Black Pride Means Being Black, Not Bleached

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  • Sometimes, I think we ought to dedicate Black History Month to reviewing the part about black pride.

    I say this because these days, it seems that a lot of us either missed that chapter or just decided to skip it altogether.

    That chapter was largely written in the 1960s and early 1970s when brown-skinned, Afro-sporting heroines like Teresa Graves and Pam Grier charmed television and movie audiences, and when artists like James Brown urged us to “Say It Loud, I’m Black and I’m Proud.”

    I’m sure when the Godfather of Soul sang that, he was referring to skin color as well as attitude; that he was challenging us to counteract a universe where blackness was something to be either cursed or marginalized, and blondness and whiteness was something to be exalted.

    Which brings us to today; to a time in which more black people seem to be using their money or their fame to look whiter, rather than use it to make people appreciate their blackness.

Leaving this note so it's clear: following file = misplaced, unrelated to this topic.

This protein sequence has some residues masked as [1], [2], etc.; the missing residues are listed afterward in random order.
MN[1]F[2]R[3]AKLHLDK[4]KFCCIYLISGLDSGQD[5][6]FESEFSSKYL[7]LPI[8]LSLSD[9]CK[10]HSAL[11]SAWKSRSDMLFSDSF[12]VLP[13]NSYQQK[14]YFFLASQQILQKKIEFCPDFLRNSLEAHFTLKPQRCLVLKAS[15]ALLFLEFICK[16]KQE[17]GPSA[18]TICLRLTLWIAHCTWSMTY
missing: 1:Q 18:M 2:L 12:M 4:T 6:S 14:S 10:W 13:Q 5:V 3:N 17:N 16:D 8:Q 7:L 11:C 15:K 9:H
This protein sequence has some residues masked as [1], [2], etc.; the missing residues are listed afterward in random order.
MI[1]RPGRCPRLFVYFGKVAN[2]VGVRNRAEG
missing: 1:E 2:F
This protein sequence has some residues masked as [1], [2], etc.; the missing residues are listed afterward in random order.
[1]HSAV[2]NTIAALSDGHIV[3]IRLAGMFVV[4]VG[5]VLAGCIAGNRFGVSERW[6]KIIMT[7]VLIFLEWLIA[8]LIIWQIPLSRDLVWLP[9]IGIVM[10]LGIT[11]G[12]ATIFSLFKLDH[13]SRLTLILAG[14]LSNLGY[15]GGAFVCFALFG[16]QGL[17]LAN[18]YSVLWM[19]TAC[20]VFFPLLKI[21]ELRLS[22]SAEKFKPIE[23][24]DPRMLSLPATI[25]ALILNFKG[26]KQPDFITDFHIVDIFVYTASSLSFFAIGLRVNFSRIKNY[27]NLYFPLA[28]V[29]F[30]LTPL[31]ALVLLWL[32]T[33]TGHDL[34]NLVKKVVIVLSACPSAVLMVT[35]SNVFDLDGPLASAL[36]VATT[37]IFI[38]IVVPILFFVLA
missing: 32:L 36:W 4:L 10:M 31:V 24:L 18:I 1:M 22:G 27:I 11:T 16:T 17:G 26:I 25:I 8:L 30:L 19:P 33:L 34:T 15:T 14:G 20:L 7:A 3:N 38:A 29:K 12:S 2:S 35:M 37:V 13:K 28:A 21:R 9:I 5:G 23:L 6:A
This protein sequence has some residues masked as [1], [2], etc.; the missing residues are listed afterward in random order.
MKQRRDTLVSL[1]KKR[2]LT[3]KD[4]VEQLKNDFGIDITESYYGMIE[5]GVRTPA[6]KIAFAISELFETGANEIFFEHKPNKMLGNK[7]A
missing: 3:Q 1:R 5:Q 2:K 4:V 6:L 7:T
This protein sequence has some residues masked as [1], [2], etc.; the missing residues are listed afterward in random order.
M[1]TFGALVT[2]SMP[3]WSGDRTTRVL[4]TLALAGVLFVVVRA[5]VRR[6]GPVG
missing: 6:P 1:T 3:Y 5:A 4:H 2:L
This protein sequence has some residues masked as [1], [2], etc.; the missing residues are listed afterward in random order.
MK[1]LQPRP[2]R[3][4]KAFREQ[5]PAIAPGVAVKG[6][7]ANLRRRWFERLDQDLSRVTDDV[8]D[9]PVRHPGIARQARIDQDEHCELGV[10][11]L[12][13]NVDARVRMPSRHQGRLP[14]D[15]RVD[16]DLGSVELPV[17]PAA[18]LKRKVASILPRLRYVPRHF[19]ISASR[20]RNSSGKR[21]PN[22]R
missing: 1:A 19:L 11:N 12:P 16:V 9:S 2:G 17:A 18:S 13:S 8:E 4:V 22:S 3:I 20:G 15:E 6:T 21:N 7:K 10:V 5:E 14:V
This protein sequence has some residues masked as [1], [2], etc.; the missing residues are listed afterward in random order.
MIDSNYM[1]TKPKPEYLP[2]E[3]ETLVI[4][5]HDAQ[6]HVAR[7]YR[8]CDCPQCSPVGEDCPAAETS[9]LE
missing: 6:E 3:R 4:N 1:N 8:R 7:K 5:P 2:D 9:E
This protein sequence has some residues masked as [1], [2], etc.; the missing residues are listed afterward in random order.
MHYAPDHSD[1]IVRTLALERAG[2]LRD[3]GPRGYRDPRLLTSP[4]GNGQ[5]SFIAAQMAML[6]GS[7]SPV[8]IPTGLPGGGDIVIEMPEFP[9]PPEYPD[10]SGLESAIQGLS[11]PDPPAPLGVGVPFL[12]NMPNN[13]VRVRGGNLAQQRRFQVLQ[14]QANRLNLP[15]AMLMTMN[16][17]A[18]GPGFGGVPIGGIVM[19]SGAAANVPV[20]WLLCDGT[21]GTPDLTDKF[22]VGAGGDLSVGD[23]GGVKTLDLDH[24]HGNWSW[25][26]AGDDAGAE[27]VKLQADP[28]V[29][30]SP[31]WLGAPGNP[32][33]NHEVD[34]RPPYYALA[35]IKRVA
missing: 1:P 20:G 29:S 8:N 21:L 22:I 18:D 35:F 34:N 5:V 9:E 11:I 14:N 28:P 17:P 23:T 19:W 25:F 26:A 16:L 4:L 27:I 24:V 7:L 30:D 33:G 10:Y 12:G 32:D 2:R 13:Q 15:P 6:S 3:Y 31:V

I hate to see that despite their success, they can’t manage to love themselves enough to not drastically lighten their skin, or sharpen their noses, or do other things that, in the end, will wind up making them look more cartoonish than Caucasian.

    I wince, for example, for Lil’ Kim. Her brown skin and petite, impish look was appealing, but now, her severely lightened skin and botched plastic surgeries make her barely recognizable.

    Then there’s Nicki Minaj, with her bleached blonde hair and a complexion that looks a heck of a lot lighter than her high school graduation photo.

    And judging from before and after photos posted on rolling out.com, Trina McGee from “Boy Meets World,” looks like she could now check white on the census form.

    Dominican baseball star Sammy Sosa’s complexion has long since faded to white, while Jamaican rapper Vybz Kartel, who looks like a tattooed ghost, says he plans to market his own brand of bleaching products, saying it’s no different than white people tanning.

    Perhaps.

    But tanned white people have never been banned from using bathrooms and water fountains, while black people have been denied access strictly for being black.

    Since that’s no longer the case, it seems an exercise in self-hatred for any black person who isn’t correcting a discoloration to want to bleach his or her perfectly nice skin to look more like the white people who denied their forebears that access; that on some level they still view their darkness as an aesthetic flaw.

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